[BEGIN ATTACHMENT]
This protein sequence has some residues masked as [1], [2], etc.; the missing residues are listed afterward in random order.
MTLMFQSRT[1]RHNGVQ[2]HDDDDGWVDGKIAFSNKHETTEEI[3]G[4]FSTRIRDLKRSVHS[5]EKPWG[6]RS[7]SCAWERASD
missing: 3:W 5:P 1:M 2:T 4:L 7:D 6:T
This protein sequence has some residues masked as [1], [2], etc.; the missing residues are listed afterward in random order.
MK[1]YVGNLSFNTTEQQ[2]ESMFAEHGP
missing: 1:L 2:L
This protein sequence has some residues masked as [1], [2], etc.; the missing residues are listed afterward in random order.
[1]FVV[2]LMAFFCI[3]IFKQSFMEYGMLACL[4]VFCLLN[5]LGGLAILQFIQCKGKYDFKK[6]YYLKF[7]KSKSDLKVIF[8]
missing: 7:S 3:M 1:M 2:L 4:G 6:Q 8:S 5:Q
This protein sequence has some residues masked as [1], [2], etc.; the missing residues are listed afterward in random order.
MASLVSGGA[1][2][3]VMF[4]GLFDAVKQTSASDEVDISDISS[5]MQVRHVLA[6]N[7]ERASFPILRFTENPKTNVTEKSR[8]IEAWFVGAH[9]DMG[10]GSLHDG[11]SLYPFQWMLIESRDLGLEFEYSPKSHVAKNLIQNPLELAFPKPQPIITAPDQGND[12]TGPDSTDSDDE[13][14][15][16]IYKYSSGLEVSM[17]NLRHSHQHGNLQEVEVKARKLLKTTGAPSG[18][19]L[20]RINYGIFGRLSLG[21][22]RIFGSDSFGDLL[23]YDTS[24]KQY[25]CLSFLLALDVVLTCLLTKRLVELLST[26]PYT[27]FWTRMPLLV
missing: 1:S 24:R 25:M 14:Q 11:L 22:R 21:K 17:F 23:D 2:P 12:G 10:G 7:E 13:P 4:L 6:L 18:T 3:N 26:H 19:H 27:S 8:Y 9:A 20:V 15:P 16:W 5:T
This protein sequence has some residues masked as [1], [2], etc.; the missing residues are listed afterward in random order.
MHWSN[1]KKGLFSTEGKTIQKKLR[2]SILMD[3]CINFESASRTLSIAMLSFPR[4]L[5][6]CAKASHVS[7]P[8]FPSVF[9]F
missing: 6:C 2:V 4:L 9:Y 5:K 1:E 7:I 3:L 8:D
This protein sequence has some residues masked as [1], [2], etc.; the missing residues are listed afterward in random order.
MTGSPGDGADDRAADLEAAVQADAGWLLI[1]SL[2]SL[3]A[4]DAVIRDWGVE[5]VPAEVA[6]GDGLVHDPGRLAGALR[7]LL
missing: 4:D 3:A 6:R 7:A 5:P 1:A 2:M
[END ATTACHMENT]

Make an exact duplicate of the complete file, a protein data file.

This protein sequence has some residues masked as [1], [2], etc.; the missing residues are listed afterward in random order.
MTLMFQSRT[1]RHNGVQ[2]HDDDDGWVDGKIAFSNKHETTEEI[3]G[4]FSTRIRDLKRSVHS[5]EKPWG[6]RS[7]SCAWERASD
missing: 3:W 5:P 1:M 2:T 4:L 7:D 6:T
This protein sequence has some residues masked as [1], [2], etc.; the missing residues are listed afterward in random order.
MK[1]YVGNLSFNTTEQQ[2]ESMFAEHGP
missing: 1:L 2:L
This protein sequence has some residues masked as [1], [2], etc.; the missing residues are listed afterward in random order.
[1]FVV[2]LMAFFCI[3]IFKQSFMEYGMLACL[4]VFCLLN[5]LGGLAILQFIQCKGKYDFKK[6]YYLKF[7]KSKSDLKVIF[8]
missing: 7:S 3:M 1:M 2:L 4:G 6:Q 8:S 5:Q
This protein sequence has some residues masked as [1], [2], etc.; the missing residues are listed afterward in random order.
MASLVSGGA[1][2][3]VMF[4]GLFDAVKQTSASDEVDISDISS[5]MQVRHVLA[6]N[7]ERASFPILRFTENPKTNVTEKSR[8]IEAWFVGAH[9]DMG[10]GSLHDG[11]SLYPFQWMLIESRDLGLEFEYSPKSHVAKNLIQNPLELAFPKPQPIITAPDQGND[12]TGPDSTDSDDE[13][14][15][16]IYKYSSGLEVSM[17]NLRHSHQHGNLQEVEVKARKLLKTTGAPSG[18][19]L[20]RINYGIFGRLSLG[21][22]RIFGSDSFGDLL[23]YDTS[24]KQY[25]CLSFLLALDVVLTCLLTKRLVELLST[26]PYT[27]FWTRMPLLV
missing: 1:S 24:R 25:M 14:Q 11:L 22:R 21:K 17:F 23:D 2:P 12:G 10:G 7:E 13:P 4:L 6:L 18:T 3:N 26:H 19:H 27:S 8:Y 9:A 20:V 15:P 16:W 5:T
This protein sequence has some residues masked as [1], [2], etc.; the missing residues are listed afterward in random order.
MHWSN[1]KKGLFSTEGKTIQKKLR[2]SILMD[3]CINFESASRTLSIAMLSFPR[4]L[5][6]CAKASHVS[7]P[8]FPSVF[9]F
missing: 6:C 2:V 4:L 9:Y 5:K 1:E 7:I 3:L 8:D
This protein sequence has some residues masked as [1], [2], etc.; the missing residues are listed afterward in random order.
MTGSPGDGADDRAADLEAAVQADAGWLLI[1]SL[2]SL[3]A[4]DAVIRDWGVE[5]VPAEVA[6]GDGLVHDPGRLAGALR[7]LL
missing: 4:D 3:A 6:R 7:A 5:P 1:A 2:M